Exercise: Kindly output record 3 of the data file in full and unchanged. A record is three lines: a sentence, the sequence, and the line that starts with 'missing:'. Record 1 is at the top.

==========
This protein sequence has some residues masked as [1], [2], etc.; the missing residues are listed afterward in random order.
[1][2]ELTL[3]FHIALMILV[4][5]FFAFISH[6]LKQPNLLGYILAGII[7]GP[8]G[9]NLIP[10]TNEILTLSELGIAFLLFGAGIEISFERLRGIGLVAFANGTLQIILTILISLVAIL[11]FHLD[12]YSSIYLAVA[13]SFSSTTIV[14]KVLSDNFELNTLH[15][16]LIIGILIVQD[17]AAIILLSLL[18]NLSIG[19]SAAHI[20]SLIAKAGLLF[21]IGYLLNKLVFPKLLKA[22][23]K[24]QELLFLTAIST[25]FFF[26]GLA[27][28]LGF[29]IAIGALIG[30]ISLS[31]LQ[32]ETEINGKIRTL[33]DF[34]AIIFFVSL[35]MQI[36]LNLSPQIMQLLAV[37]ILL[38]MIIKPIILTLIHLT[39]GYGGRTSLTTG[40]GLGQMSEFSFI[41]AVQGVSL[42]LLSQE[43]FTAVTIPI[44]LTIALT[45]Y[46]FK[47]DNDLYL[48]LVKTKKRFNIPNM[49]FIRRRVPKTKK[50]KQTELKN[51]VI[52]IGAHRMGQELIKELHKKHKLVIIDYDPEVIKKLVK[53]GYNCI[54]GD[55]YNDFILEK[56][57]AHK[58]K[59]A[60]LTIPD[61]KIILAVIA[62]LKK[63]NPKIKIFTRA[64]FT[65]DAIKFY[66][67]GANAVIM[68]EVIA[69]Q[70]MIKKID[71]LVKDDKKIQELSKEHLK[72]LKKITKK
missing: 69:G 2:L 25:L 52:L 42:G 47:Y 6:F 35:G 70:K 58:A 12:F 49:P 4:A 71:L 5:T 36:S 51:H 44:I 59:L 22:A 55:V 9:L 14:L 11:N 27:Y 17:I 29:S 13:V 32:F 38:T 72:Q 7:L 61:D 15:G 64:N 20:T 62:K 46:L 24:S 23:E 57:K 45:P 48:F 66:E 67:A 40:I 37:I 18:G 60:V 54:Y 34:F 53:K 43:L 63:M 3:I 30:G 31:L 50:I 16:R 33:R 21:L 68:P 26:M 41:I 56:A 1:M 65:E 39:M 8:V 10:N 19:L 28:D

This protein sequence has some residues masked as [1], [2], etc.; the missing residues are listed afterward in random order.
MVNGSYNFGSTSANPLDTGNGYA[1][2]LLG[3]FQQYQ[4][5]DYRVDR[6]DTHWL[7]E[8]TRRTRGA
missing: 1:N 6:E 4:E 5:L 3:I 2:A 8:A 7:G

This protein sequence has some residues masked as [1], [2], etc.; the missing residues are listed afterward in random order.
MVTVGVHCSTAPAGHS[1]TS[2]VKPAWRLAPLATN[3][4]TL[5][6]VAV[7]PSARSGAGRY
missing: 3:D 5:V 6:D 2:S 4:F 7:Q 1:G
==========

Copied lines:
This protein sequence has some residues masked as [1], [2], etc.; the missing residues are listed afterward in random order.
MVTVGVHCSTAPAGHS[1]TS[2]VKPAWRLAPLATN[3][4]TL[5][6]VAV[7]PSARSGAGRY
missing: 3:D 5:V 6:D 2:S 4:F 7:Q 1:G